The blue line is for Germany and the red one for Spain.

No fiscal rule would have constrained the Spanish housing bubble and its consequences, writes Krugman. Agreed.

The graph raises other questions: Is Germany still a model of orthodox macroeconomic management? And could Spain simply have reacted to the crisis with the only policy instrument that it still could control? Apparently the change in budget policy was intended to dampen the impact of the crisis, absent any possibility to use a national monetary policy. It is not a question of government profligacy but the result of the euro.

Thursday, June 17, 2010

Euro Error

Richer countries benefit more from flexible exchange rates concluded Aasim Husain, Ashoka Mody, and Kenneth S. Rogoff in their NBER Working Paper Exchange Rate Regime Durability and Performance in Developing Versus Advanced Economies (No. 10673, August 2004), later published in the Journal of Monetary Economics (January 2005).

« For advanced economies, floats are distinctly more durable and also appear to be associated with higher growth », they write.

Here is the abstract:

“Drawing on new data and advances in exchange rate regimes’ classification, we find that countries appear to benefit by having increasingly flexible exchange rate systems as they become richer and more financially developed. For developing countries with little exposure to international capital markets, pegs are notable for their durability and relatively low inflation. In contrast, for advanced economies, floats are distinctly more durable and also appear to be associated with higher growth. For emerging markets, our results parallel the Baxter and Stockman classic exchange regime neutrality result, though pegs are the least durable and expose countries to higher risk of crisis.”

This may have something to do with emerging economies being often smaller in size, thus more open, and trading more with a dominant partner in exchange, thus fullfilling some of the basic conditions for being included in a common currency zone.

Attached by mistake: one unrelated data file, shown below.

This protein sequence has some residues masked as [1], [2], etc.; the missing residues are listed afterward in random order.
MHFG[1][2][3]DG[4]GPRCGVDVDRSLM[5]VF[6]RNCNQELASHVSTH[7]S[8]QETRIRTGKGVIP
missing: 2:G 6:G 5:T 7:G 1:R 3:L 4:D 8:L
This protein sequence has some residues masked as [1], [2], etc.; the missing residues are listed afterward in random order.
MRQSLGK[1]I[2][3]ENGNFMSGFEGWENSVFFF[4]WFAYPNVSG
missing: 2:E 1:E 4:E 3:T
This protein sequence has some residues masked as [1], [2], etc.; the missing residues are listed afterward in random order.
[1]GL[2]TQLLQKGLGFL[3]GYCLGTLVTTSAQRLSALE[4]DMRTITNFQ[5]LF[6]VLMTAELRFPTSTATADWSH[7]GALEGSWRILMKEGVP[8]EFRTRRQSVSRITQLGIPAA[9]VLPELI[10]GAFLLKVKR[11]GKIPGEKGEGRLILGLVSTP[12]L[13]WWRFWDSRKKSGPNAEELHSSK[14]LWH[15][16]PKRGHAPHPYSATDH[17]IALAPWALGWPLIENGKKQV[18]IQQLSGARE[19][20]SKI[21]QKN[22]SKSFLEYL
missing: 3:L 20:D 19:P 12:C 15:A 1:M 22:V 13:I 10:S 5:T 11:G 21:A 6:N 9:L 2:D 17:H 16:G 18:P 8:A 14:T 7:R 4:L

Monday, June 14, 2010

Leaving a Currency Union: They Did It

Is the departure from a currency union a most unusual move? Not really. Does it have to be a traumatic event, jeopardizing the economy? Not at all. That is what one can learn from a recent Andrew K. Rose paper « Checking out : Exits from Currency Unions » (Draft, December 15, 2006, published in the Journal of Financial Transformation, 2007).

Here is the abstract:

”This paper studies the characteristics of departure from monetary unions. During the post-war period, almost seventy distinct countries or territories have left a currency union, while over sixty have remained continuously in currency unions. I compare countries leaving a currency union to those remaining within them, and find that leavers tend to be larger, richer, and more democratic; they also tend to have higher inflation. However, there are no typically sharp macroeconomic movements before, during, or after exits.”

In fact his sample, the largest to date, includes 69 leavers, and 61 stayers. And, unsurprisingly, the countries that have been continuously members of a currency union during that period tend to be small, dependent ones, as confirmed by another study by Alesina and Barro (Alesina, Alberto and Robert J. Barro (2002) “Currency Unions”, Quarterly Journal of Economics, CXVII, 409-436).

I say “unsurprisingly” because one of the theoretical conditions for being a potential member of an optimal currency area (OCA) is to be a small country trading mainly with a large partner.

As Rose puts it:

“it is true that 24 currency union members are dependencies, such as Aruba, the Channel Islands, and Greenland. However, 37 independent countries have remained continuously in currency unions, including Cameroon, Luxembourg and Panama.” These are, I would say, also small countries dependent on large ones for their trade, one of the main conditions for entering an OCA.